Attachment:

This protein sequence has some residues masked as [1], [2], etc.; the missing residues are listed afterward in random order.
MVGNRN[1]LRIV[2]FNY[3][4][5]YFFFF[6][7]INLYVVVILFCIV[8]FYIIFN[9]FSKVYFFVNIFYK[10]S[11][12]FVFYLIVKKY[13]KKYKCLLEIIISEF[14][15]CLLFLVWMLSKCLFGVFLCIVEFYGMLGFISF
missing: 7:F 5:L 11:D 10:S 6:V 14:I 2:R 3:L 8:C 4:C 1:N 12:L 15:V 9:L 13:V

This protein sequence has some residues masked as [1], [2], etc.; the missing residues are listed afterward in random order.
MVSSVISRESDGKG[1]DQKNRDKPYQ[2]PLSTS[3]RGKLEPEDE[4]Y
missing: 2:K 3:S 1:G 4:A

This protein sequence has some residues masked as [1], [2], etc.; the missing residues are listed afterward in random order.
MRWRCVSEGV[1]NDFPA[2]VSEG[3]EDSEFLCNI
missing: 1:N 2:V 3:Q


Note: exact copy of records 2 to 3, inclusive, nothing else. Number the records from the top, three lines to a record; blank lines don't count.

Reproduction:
This protein sequence has some residues masked as [1], [2], etc.; the missing residues are listed afterward in random order.
MVSSVISRESDGKG[1]DQKNRDKPYQ[2]PLSTS[3]RGKLEPEDE[4]Y
missing: 2:K 3:S 1:G 4:A

This protein sequence has some residues masked as [1], [2], etc.; the missing residues are listed afterward in random order.
MRWRCVSEGV[1]NDFPA[2]VSEG[3]EDSEFLCNI
missing: 1:N 2:V 3:Q